Thomas Hardy's The Convergence Of The Twain
The poem The Convergence of the Twain, by Thomas Hardy, is about the sinking of the Titanic. The title alone describes the ship and the iceberg meeting as one. By choosing this title, the author automatically conveys a seriousness of the poem. The author uses various literary techniques to convey his mockery and careless attitude towards the sinking of the ship.
In the first five stanzas, the author discusses the already submerged ship. ?Stilly couches she,? describes the ship resting on the bottom of the ocean. The lines, ?Jewels in joy designed?lie lightless, all their sparkles bleared and black and blind?, point out the waste of money, technology and craftsmanship going down with the ship which is consistently mentioned in these stanzas. In the next six stanzas he describes the iceberg and the ship meeting together as one in destiny.
The use of personification found in the last five stanzas gives the ship its own power. The author refers to the ship as ?her? which makes the ship sound as though it has a mind of its own. The ship is also described as ?smart and growing in grace, stature, and hue.? This means that the ship was growing in confidence. ?She? thought she was untouchable and unsinkable. His attitude reflects his thoughts that the ship was on route to destiny, and no kind of human powers could stop it.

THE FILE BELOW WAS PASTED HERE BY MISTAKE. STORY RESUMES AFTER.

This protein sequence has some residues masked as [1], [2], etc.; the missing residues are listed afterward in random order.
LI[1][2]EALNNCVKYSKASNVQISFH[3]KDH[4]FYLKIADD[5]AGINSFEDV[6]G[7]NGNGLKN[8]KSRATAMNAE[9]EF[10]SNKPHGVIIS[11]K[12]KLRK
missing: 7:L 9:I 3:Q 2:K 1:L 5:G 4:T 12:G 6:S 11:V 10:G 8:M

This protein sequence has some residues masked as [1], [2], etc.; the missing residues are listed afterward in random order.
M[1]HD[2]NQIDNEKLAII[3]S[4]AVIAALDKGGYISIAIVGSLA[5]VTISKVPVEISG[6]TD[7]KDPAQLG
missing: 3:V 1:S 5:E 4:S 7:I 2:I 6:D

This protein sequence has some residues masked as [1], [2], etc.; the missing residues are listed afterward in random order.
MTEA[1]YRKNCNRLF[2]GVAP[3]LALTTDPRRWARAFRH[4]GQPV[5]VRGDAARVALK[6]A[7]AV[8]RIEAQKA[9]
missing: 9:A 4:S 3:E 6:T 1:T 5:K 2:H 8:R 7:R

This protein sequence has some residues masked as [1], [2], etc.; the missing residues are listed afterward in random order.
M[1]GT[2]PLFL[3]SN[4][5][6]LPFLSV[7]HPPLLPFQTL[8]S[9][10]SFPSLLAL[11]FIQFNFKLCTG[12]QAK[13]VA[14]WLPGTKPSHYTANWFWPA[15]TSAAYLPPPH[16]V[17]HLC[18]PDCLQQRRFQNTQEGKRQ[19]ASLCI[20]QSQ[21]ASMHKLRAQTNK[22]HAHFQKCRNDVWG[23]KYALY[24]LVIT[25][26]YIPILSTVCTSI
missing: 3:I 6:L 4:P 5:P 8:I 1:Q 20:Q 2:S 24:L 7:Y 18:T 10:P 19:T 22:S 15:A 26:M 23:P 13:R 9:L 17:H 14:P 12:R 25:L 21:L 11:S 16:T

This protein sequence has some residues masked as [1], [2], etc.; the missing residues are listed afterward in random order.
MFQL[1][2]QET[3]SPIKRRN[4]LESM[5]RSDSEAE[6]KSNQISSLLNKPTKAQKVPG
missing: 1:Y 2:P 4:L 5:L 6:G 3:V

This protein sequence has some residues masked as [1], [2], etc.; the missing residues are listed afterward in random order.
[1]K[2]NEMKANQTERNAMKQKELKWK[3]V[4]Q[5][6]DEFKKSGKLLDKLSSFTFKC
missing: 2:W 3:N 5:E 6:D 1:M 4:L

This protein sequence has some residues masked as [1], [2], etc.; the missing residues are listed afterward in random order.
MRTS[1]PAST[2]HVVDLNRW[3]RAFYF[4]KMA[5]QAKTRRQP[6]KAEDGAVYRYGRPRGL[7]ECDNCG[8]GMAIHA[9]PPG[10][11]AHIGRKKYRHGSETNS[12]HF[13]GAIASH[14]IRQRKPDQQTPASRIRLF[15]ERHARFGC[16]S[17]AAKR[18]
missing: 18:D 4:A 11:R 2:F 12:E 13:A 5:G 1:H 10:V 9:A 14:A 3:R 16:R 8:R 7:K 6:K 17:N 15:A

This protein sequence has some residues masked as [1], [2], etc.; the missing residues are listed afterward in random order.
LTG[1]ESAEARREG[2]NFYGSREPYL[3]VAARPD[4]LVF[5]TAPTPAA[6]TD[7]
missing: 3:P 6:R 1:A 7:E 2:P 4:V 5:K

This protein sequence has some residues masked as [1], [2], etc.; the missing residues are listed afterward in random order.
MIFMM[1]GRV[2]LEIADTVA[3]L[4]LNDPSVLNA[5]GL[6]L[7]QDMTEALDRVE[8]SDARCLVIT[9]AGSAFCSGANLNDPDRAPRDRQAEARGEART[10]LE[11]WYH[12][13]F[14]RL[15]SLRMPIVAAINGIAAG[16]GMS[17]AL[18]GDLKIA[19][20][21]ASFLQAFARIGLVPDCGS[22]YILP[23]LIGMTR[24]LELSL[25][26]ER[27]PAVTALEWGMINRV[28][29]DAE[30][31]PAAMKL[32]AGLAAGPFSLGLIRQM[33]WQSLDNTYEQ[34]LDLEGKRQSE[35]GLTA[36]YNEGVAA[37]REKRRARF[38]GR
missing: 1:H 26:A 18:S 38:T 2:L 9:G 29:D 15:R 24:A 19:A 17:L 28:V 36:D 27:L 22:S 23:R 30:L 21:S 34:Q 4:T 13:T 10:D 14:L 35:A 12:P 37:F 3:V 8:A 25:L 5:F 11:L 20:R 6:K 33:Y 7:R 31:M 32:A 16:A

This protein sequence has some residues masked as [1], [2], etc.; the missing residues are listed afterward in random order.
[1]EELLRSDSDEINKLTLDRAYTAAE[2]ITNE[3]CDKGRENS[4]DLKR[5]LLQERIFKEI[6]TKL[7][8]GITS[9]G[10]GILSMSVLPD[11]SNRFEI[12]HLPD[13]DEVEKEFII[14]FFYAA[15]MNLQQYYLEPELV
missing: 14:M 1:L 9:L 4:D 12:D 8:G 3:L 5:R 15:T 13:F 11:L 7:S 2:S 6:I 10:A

The next literary technique used is irony. The lines ?Over the mirrors meant To glass the opulent the sea-worm crawls-grotesque, slimed, dumb, indifferent,? (stanza III) shows that the glamorous...